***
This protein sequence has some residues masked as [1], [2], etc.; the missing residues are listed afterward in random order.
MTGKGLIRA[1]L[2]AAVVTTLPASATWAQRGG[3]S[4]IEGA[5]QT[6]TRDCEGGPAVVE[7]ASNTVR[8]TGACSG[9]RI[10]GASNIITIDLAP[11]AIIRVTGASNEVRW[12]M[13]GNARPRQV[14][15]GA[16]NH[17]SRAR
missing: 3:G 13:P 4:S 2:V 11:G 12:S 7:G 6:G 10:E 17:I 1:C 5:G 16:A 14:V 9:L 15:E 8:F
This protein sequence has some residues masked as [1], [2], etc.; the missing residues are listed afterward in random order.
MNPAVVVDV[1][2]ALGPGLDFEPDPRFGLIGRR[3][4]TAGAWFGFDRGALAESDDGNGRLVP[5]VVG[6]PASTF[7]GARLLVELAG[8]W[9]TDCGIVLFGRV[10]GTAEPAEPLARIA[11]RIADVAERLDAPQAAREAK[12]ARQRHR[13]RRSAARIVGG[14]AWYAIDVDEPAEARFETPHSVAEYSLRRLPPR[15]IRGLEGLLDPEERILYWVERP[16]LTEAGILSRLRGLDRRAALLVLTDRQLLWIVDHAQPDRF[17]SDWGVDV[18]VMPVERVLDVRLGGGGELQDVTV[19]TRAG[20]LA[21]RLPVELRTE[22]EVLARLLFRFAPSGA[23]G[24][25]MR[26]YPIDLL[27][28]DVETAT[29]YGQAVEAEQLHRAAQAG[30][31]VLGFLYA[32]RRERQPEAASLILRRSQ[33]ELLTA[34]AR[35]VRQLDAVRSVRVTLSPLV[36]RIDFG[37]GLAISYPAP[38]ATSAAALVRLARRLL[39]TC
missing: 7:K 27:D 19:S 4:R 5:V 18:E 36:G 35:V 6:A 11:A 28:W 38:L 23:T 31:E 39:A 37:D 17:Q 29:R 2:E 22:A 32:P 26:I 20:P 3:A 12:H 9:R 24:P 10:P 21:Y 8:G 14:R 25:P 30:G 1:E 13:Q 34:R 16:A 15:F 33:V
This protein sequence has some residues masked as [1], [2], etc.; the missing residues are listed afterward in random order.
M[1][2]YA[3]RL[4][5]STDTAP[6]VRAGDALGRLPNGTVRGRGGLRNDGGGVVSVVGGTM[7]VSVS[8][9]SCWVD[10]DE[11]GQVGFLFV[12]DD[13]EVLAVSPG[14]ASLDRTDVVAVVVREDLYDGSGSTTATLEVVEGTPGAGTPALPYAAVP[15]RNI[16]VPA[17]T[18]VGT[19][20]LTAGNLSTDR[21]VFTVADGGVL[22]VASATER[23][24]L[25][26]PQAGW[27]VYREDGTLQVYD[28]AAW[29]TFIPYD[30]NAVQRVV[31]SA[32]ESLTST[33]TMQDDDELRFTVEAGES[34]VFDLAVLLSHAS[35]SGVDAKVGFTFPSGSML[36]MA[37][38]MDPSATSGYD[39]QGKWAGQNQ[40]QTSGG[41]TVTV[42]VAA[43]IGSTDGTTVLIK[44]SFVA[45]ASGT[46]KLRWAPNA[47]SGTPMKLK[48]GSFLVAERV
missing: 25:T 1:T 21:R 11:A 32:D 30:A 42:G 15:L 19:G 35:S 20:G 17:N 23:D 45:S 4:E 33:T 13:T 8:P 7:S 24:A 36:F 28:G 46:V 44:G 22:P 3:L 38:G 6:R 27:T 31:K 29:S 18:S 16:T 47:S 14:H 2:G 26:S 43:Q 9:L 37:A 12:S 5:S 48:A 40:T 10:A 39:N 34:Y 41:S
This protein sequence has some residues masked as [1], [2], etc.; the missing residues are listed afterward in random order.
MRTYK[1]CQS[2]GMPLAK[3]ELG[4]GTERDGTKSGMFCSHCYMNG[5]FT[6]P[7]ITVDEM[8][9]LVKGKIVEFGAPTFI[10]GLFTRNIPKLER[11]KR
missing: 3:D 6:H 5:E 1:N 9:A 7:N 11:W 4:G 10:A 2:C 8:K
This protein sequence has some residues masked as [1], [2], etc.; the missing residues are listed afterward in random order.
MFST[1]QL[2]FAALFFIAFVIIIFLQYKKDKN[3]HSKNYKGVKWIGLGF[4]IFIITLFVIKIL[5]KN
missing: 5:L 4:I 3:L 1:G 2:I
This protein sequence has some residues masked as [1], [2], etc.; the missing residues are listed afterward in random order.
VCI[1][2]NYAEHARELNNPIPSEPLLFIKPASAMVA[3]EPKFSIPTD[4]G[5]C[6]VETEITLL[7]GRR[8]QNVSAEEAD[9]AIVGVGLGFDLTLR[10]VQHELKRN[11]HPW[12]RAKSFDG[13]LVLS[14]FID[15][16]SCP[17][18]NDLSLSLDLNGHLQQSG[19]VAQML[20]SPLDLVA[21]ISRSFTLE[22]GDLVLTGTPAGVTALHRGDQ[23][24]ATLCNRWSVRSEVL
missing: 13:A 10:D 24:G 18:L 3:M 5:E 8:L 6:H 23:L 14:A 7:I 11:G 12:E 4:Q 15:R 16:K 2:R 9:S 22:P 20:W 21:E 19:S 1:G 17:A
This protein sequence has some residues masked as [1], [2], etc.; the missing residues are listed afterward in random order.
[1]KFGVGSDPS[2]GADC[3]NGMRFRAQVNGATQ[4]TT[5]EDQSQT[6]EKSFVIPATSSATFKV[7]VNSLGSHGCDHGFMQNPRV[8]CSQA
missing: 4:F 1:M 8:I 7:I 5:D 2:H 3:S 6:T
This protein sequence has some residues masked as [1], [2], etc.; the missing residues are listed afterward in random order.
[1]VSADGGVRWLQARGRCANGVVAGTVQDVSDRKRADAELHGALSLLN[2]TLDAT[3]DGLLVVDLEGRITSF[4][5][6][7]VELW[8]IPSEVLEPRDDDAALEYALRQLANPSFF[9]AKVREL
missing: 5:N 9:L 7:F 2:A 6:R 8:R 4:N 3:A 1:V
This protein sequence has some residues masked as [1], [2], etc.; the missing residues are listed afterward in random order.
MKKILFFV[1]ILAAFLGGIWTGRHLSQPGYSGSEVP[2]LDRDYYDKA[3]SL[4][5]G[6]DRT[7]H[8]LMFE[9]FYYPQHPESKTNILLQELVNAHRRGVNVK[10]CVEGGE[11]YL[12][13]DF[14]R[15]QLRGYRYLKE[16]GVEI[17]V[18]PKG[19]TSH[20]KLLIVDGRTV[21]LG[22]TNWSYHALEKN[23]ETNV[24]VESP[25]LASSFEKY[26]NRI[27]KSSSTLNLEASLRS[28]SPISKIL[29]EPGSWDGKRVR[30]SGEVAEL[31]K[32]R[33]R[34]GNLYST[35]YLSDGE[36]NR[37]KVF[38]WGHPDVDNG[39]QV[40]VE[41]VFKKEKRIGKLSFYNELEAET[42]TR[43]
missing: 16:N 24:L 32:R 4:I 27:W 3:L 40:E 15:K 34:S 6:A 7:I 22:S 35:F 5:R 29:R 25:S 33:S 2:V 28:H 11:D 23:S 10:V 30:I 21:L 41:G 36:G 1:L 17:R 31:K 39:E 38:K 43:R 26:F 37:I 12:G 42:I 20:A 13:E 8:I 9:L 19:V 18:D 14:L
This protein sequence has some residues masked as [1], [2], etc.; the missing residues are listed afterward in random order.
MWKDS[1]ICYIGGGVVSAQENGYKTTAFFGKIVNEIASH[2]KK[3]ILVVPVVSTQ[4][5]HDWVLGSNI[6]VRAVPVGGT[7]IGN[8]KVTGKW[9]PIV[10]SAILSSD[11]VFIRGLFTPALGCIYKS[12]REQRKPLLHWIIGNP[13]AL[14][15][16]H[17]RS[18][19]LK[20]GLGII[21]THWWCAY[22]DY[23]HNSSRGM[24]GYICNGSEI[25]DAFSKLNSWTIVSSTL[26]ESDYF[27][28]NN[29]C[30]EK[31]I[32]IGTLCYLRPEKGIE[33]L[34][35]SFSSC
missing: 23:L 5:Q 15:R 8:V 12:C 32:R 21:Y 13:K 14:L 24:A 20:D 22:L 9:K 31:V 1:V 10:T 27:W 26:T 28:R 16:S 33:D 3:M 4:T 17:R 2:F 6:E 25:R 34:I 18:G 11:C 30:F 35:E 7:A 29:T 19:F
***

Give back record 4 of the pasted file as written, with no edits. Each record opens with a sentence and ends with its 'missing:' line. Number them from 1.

This protein sequence has some residues masked as [1], [2], etc.; the missing residues are listed afterward in random order.
MRTYK[1]CQS[2]GMPLAK[3]ELG[4]GTERDGTKSGMFCSHCYMNG[5]FT[6]P[7]ITVDEM[8][9]LVKGKIVEFGAPTFI[10]GLFTRNIPKLER[11]KR
missing: 3:D 6:H 5:E 1:N 9:A 7:N 11:W 4:G 10:A 2:C 8:K